[su_dropcap size=”5″]I[/su_dropcap]n many ways, Ma is a study of contrasts: It has an ambitious and thoroughly weird premise that gets deployed in a fairly bland, straightforward script. Talented actors tangle with thinly-developed characters. The film alternates between long stretches of derivative storytelling and a few genuinely spooky moments. There’s a smart, devilish horror movie buried somewhere in Ma, if only the filmmakers didn’t keep its freak flag flying at half-staff. It’s quite the conundrum: Do you reward something like this for successfully painting by the numbers? Or should it get dinged for deliberately avoiding the cockeyed cult classic it could’ve been?
Ma’s logline must’ve read like a Scooby Gang version of Misery, with some John Waters and John Hughes sprinkled for good measure. The story begins with young Maggie (Diana Silvers) and her mother (Juliette Lewis), as they get settled in Blandsville, USA. She soon falls in with a modern-day Saved by the Bell squad, who promptly go trawling for an adult proxy to supply them with booze. They get nothing but contemptuous smirks until Sue Ann (Octavia Spencer) reluctantly agrees to a liquor run. At first, Sue Ann seems innocuous enough, but it ain’t long before her sociopathic tentacles pull the teens into her grungy basement. She makes an irresistible offer: The gang can get full-on wasted within her safe confines, provided they don’t drive. Sue Ann, who becomes known as “Ma,” grows clingier and more belligerent. It eventually becomes apparent that Ma has a violent, deeply emotional agenda that involves both the kids and their families.
That description probably makes Ma sound more morbidly fascinating than it really is. Granted, this story is a fascinating, ungainly hybrid of several wildly different sources, but much of the plot moves with connect-the-dots simplicity. Like most horror movies, this one relies on its principal characters becoming increasingly oblivious to all the red flags around them: First night in the basement, Ma whips out a revolver and points it at the kids. They keep coming around. It’s obvious she has some creepy, murderous shit going upstairs. They keep coming around. She angrily blows them up on social media and gets busted telling pathological lies. They keep coming around. The filmmakers try to present these kids as intelligent and well-rounded, only to slowly extract about 20 IQ points apiece as the story progresses. Maggie, in particular, seems way too smart to be this stupid.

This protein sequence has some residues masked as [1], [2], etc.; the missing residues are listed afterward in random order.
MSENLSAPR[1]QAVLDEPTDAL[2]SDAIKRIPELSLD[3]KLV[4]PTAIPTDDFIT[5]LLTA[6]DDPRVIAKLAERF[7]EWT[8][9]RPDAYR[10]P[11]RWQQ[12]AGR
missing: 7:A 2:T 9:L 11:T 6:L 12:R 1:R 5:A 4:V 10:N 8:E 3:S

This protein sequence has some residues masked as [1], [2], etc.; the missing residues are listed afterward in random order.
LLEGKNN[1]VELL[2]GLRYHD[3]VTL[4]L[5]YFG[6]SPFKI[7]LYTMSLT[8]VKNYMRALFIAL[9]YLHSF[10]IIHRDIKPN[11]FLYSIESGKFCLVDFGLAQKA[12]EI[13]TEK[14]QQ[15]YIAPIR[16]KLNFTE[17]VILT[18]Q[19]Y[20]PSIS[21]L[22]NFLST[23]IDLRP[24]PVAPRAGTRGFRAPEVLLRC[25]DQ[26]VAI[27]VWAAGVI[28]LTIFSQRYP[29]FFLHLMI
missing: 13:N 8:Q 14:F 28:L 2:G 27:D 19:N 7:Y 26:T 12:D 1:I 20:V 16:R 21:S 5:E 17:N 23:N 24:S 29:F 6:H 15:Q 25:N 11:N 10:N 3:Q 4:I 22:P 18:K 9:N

Ma‘s biggest bright spot lies in the deliriously unhinged performance of Spencer. At first, her character scans as pitiful and sympathetic, but Spencer slowly cranks up the batshit thermostat until Ma goes into full-on Kathy Bates Beast Mode. The final act of the film achieves a kooky alchemy of cringeworthy violence and darkly poetic humor. It’s a sample platter of what the movie could’ve been as a whole: A smart, salty horror-comedy, with Spencer as a molten, middle-aged Carrie out to right the wrongs wrought by all the popular kids. As it is, Ma turns out to be a mildly-diverting thriller, a pop fly that could’ve cleared the fences.